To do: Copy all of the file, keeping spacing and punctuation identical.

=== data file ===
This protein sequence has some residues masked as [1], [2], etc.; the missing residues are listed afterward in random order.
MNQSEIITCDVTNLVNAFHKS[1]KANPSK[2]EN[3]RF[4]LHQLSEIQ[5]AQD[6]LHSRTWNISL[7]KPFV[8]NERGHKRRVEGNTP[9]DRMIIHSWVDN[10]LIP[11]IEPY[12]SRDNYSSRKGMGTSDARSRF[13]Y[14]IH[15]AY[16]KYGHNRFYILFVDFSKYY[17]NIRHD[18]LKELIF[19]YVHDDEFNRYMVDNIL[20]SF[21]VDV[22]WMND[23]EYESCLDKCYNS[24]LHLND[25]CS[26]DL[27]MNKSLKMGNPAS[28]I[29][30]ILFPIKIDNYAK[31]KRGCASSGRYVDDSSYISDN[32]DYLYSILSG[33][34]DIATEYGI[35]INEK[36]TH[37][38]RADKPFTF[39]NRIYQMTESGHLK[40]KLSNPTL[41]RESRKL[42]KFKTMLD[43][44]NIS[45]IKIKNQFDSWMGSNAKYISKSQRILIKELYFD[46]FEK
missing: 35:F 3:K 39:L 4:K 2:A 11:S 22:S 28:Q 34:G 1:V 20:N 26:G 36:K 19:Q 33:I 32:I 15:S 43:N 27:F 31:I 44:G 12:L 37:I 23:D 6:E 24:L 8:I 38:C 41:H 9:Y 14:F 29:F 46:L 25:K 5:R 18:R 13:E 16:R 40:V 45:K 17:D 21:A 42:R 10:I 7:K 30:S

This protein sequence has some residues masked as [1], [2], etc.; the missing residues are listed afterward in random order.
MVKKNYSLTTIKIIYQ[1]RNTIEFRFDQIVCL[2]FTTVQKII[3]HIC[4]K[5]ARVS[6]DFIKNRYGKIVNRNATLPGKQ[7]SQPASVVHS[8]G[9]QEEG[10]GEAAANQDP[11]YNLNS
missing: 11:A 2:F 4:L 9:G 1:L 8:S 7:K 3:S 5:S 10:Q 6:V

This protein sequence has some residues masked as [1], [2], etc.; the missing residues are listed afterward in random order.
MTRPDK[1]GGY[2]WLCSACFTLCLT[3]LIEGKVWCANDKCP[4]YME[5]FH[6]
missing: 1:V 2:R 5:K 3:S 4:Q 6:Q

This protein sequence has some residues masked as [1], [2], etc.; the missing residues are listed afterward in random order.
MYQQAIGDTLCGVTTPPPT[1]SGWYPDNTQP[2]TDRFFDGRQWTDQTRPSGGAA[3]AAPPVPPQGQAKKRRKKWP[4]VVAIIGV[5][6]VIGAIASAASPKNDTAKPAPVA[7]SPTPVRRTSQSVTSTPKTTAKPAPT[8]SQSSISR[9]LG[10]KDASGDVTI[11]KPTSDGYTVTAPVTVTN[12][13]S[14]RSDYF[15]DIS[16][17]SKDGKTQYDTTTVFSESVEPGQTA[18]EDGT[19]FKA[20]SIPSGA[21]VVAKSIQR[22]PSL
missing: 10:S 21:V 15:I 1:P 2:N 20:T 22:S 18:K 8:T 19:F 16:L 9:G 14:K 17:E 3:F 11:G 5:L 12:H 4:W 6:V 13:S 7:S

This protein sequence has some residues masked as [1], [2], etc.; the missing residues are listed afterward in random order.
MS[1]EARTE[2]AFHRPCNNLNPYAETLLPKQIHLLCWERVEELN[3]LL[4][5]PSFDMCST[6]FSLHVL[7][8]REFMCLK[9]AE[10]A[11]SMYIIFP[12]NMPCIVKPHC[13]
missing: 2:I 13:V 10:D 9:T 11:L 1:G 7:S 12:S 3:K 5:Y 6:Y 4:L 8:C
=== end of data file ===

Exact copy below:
This protein sequence has some residues masked as [1], [2], etc.; the missing residues are listed afterward in random order.
MNQSEIITCDVTNLVNAFHKS[1]KANPSK[2]EN[3]RF[4]LHQLSEIQ[5]AQD[6]LHSRTWNISL[7]KPFV[8]NERGHKRRVEGNTP[9]DRMIIHSWVDN[10]LIP[11]IEPY[12]SRDNYSSRKGMGTSDARSRF[13]Y[14]IH[15]AY[16]KYGHNRFYILFVDFSKYY[17]NIRHD[18]LKELIF[19]YVHDDEFNRYMVDNIL[20]SF[21]VDV[22]WMND[23]EYESCLDKCYNS[24]LHLND[25]CS[26]DL[27]MNKSLKMGNPAS[28]I[29][30]ILFPIKIDNYAK[31]KRGCASSGRYVDDSSYISDN[32]DYLYSILSG[33][34]DIATEYGI[35]INEK[36]TH[37][38]RADKPFTF[39]NRIYQMTESGHLK[40]KLSNPTL[41]RESRKL[42]KFKTMLD[43][44]NIS[45]IKIKNQFDSWMGSNAKYISKSQRILIKELYFD[46]FEK
missing: 35:F 3:K 39:L 4:K 2:A 11:S 22:S 28:Q 34:G 1:V 20:N 26:G 36:K 19:Q 33:I 32:I 15:S 43:N 27:F 31:I 44:G 12:L 37:I 23:D 6:E 24:L 8:I 38:C 41:H 9:Y 14:F 29:F 46:L 25:K 5:R 18:R 13:E 16:R 40:V 45:K 17:D 21:A 42:R 10:I 7:K 30:S

This protein sequence has some residues masked as [1], [2], etc.; the missing residues are listed afterward in random order.
MVKKNYSLTTIKIIYQ[1]RNTIEFRFDQIVCL[2]FTTVQKII[3]HIC[4]K[5]ARVS[6]DFIKNRYGKIVNRNATLPGKQ[7]SQPASVVHS[8]G[9]QEEG[10]GEAAANQDP[11]YNLNS
missing: 11:A 2:F 4:L 9:G 1:L 8:S 7:K 3:S 5:S 10:Q 6:V

This protein sequence has some residues masked as [1], [2], etc.; the missing residues are listed afterward in random order.
MTRPDK[1]GGY[2]WLCSACFTLCLT[3]LIEGKVWCANDKCP[4]YME[5]FH[6]
missing: 1:V 2:R 5:K 3:S 4:Q 6:Q

This protein sequence has some residues masked as [1], [2], etc.; the missing residues are listed afterward in random order.
MYQQAIGDTLCGVTTPPPT[1]SGWYPDNTQP[2]TDRFFDGRQWTDQTRPSGGAA[3]AAPPVPPQGQAKKRRKKWP[4]VVAIIGV[5][6]VIGAIASAASPKNDTAKPAPVA[7]SPTPVRRTSQSVTSTPKTTAKPAPT[8]SQSSISR[9]LG[10]KDASGDVTI[11]KPTSDGYTVTAPVTVTN[12][13]S[14]RSDYF[15]DIS[16][17]SKDGKTQYDTTTVFSESVEPGQTA[18]EDGT[19]FKA[20]SIPSGA[21]VVAKSIQR[22]PSL
missing: 10:S 21:V 15:I 1:P 2:N 20:T 22:S 18:K 8:T 19:F 16:L 9:G 14:K 17:E 3:F 11:G 5:L 12:H 4:W 6:V 13:S 7:S

This protein sequence has some residues masked as [1], [2], etc.; the missing residues are listed afterward in random order.
MS[1]EARTE[2]AFHRPCNNLNPYAETLLPKQIHLLCWERVEELN[3]LL[4][5]PSFDMCST[6]FSLHVL[7][8]REFMCLK[9]AE[10]A[11]SMYIIFP[12]NMPCIVKPHC[13]
missing: 2:I 13:V 10:D 9:T 11:L 1:G 7:S 12:S 3:K 5:Y 6:Y 4:L 8:C